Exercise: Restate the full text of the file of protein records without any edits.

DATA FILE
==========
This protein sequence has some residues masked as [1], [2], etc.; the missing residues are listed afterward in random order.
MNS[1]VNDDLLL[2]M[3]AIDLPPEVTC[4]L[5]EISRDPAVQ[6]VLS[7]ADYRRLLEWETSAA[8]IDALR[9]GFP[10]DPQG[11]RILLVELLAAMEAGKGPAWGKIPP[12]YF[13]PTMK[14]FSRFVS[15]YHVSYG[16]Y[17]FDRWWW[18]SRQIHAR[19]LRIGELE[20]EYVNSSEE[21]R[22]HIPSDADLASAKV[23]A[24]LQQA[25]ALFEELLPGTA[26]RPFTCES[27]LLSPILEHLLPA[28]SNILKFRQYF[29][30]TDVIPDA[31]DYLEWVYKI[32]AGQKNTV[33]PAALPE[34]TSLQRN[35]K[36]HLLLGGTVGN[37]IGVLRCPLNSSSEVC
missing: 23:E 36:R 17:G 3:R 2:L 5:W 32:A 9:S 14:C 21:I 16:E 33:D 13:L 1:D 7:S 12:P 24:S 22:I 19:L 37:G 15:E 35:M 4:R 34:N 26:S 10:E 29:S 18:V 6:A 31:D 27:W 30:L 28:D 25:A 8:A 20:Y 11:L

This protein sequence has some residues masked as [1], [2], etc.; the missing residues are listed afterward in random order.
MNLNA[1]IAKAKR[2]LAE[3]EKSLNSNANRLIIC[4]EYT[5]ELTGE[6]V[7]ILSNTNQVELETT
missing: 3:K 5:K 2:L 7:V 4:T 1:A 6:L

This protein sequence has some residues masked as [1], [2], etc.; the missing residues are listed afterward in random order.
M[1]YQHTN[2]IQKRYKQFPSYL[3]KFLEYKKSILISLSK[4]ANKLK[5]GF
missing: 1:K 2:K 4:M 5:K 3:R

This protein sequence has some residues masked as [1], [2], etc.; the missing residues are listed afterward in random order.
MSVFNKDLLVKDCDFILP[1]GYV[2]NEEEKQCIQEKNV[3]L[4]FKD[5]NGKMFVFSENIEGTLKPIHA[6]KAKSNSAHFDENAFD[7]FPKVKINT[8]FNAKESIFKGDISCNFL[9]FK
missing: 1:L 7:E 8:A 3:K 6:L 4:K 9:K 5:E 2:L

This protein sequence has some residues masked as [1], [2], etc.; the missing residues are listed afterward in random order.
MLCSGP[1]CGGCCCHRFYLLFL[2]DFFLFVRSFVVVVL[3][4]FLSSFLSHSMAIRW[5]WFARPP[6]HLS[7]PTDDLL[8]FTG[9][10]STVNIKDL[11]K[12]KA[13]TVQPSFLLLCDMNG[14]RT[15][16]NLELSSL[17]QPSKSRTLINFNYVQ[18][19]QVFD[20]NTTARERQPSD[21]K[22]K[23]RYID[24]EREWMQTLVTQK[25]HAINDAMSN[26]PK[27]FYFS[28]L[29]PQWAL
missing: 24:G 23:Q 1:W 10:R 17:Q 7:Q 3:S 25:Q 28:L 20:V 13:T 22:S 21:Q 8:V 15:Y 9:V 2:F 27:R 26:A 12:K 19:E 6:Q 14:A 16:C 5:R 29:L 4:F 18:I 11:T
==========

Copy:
This protein sequence has some residues masked as [1], [2], etc.; the missing residues are listed afterward in random order.
MNS[1]VNDDLLL[2]M[3]AIDLPPEVTC[4]L[5]EISRDPAVQ[6]VLS[7]ADYRRLLEWETSAA[8]IDALR[9]GFP[10]DPQG[11]RILLVELLAAMEAGKGPAWGKIPP[12]YF[13]PTMK[14]FSRFVS[15]YHVSYG[16]Y[17]FDRWWW[18]SRQIHAR[19]LRIGELE[20]EYVNSSEE[21]R[22]HIPSDADLASAKV[23]A[24]LQQA[25]ALFEELLPGTA[26]RPFTCES[27]LLSPILEHLLPA[28]SNILKFRQYF[29][30]TDVIPDA[31]DYLEWVYKI[32]AGQKNTV[33]PAALPE[34]TSLQRN[35]K[36]HLLLGGTVGN[37]IGVLRCPLNSSSEVC
missing: 23:E 36:R 17:G 3:R 2:L 5:W 32:A 9:S 14:C 21:I 16:E 33:D 13:L 1:D 7:S 12:P 24:S 22:I 19:L 37:G 15:E 35:M 4:R 34:N 26:S 10:E 29:S 18:V 6:A 31:D 27:W 30:L 28:D 25:A 8:A 20:Y 11:L

This protein sequence has some residues masked as [1], [2], etc.; the missing residues are listed afterward in random order.
MNLNA[1]IAKAKR[2]LAE[3]EKSLNSNANRLIIC[4]EYT[5]ELTGE[6]V[7]ILSNTNQVELETT
missing: 3:K 5:K 2:L 7:V 4:T 1:A 6:L

This protein sequence has some residues masked as [1], [2], etc.; the missing residues are listed afterward in random order.
M[1]YQHTN[2]IQKRYKQFPSYL[3]KFLEYKKSILISLSK[4]ANKLK[5]GF
missing: 1:K 2:K 4:M 5:K 3:R

This protein sequence has some residues masked as [1], [2], etc.; the missing residues are listed afterward in random order.
MSVFNKDLLVKDCDFILP[1]GYV[2]NEEEKQCIQEKNV[3]L[4]FKD[5]NGKMFVFSENIEGTLKPIHA[6]KAKSNSAHFDENAFD[7]FPKVKINT[8]FNAKESIFKGDISCNFL[9]FK
missing: 1:L 7:E 8:A 3:K 6:L 4:K 9:K 5:E 2:L

This protein sequence has some residues masked as [1], [2], etc.; the missing residues are listed afterward in random order.
MLCSGP[1]CGGCCCHRFYLLFL[2]DFFLFVRSFVVVVL[3][4]FLSSFLSHSMAIRW[5]WFARPP[6]HLS[7]PTDDLL[8]FTG[9][10]STVNIKDL[11]K[12]KA[13]TVQPSFLLLCDMNG[14]RT[15][16]NLELSSL[17]QPSKSRTLINFNYVQ[18][19]QVFD[20]NTTARERQPSD[21]K[22]K[23]RYID[24]EREWMQTLVTQK[25]HAINDAMSN[26]PK[27]FYFS[28]L[29]PQWAL
missing: 24:G 23:Q 1:W 10:R 17:Q 7:Q 3:S 25:Q 28:L 20:V 13:T 22:S 21:Q 8:V 15:Y 9:V 2:F 27:R 26:A 12:K 19:E 6:Q 14:A 16:C 5:R 29:L 4:F 18:I 11:T